Time for a break?

Be warned. This is another of my crackpot ideas which is never going to see the light of day. But, for those of you who read my rantings regularly ... and I know that there are fair few ... I offer it to you, if only because I am waiting for my dear wife to make a curry from yesterday's chicken leftovers and she's still pulling the meat off its carcass. That gives me about an hour. The above quote, for those who aren't familiar with it, is from JRR Tolkein's The Lord of the Rings. Bilbo, who has been burdened with the One Ring for many years and who has been weighed down by the power that it holds over him, decides to do a runner by miraculously vanishing on his birthday, much to the consternation of all his relatives. I suspect that many people who've slugged it out since the start of September can empathise.

Now, I am the last person who needs a break right now. I've been on an enforced break for far too long ... and need to get back to doing my job as soon as I am allowed to. But I know of friends in education who have been to Hell and back in the last three months. At the time of writing, the department of which I am a part has been reduced to one person. 80% of the Geography lessons in the school are being delivered remotely for the next fortnight at least. The rota system, which we were told in no uncertain terms was not to be used, has come in, as it were, by the back door with all the attendant chaos and uncertainty that ensues.

All of which got me thinking ...

I am lucky enough to have friends in Mauritius. I've been twice, in 2007 and 2010. When we took our children in August 2010 in what was, for us, the summer holiday, it was just about as cold as it gets there. We had to buy jumpers as, high up on the central plain, people gathered around log fires although the lowest temperature ever recorded on the island is apparently 9C. Our children were desperate to spend time with our friends' son and two daughters ... but within a few days of us getting there, they had to go back to school. They were heading back for the Spring Term in mid-August and would have to wait until December for their much longer holiday which lasted from just before Christmas until mid-February.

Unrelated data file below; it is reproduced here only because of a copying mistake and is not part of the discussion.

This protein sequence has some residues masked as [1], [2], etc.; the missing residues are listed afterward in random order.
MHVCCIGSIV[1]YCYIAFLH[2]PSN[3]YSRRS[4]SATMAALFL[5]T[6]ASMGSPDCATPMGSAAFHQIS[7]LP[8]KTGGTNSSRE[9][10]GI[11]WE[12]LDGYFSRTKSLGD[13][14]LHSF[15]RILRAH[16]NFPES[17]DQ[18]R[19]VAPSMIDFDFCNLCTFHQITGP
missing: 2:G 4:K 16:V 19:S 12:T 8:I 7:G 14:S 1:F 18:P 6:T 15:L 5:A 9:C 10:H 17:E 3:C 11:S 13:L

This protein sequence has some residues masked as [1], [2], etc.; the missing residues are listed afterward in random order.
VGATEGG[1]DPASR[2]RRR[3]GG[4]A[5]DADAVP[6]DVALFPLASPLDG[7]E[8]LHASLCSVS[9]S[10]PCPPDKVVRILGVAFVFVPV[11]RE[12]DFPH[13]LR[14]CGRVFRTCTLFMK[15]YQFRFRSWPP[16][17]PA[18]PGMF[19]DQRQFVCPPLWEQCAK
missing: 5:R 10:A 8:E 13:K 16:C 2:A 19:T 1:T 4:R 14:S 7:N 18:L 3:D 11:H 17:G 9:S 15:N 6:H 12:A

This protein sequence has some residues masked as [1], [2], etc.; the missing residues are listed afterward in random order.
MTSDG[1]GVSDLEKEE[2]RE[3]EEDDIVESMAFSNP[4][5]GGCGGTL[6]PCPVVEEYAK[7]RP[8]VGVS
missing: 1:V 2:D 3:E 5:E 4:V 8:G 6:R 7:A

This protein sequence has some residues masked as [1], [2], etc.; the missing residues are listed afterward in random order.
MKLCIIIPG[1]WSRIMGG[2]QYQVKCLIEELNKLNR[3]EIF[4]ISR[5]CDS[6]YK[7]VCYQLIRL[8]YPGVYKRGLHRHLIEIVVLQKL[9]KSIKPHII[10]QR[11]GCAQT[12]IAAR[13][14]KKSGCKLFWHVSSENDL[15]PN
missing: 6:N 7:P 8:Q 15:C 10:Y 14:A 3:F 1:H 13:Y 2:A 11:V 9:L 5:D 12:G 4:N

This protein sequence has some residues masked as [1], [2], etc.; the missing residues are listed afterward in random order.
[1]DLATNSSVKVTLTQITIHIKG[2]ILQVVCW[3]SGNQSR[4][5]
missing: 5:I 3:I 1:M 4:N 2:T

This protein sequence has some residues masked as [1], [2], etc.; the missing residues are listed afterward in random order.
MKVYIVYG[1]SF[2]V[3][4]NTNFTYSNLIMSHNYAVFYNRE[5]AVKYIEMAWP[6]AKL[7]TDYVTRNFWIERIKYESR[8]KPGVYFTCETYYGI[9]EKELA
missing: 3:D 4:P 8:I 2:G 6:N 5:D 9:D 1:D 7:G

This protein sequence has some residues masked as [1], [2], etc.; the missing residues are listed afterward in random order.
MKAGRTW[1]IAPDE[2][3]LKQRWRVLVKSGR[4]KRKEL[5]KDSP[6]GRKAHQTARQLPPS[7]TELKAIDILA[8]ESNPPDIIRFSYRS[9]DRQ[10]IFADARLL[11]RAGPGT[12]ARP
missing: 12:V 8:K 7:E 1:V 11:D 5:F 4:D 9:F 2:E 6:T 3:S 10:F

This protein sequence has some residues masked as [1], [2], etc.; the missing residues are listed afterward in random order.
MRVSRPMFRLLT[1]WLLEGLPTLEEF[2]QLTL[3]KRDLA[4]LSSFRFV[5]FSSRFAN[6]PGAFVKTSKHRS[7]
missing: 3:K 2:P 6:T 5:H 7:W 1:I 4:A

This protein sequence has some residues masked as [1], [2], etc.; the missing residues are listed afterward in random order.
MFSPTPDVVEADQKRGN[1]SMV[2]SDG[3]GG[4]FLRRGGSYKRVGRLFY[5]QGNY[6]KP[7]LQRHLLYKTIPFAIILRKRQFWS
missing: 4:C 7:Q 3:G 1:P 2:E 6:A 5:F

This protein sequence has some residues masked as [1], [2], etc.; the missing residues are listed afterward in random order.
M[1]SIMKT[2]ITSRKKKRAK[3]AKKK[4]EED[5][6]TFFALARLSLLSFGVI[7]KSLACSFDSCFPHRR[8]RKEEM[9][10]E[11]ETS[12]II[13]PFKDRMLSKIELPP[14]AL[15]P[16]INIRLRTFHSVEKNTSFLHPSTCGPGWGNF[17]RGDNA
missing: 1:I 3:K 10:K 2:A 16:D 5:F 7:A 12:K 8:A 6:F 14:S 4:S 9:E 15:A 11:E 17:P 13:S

Why can't we do the same here in the UK? God knows everyone who has been in school needs a break now more than ever. Then the Spring Term can run from mid-February until early May and the Summer Term from late May until mid-August, leaving a shorter summer holiday before the next academic year starts. There would be no lost teaching time overall; we could give up trying to hold schools together when they are quite literally falling apart. It would stop millions of children from carrying the virus back into their homes and putting their relatives at risk in the winter months; it would give time for the vaccination programme to deliver the goods to all the elderly and keyworkers so that schools were far safer when we went back to them in February. Exams could be put back a further few weeks to allow students the time to catch up.

Anyway, my curry is nearly ready. I'd better sign off. I'll go on dreaming.

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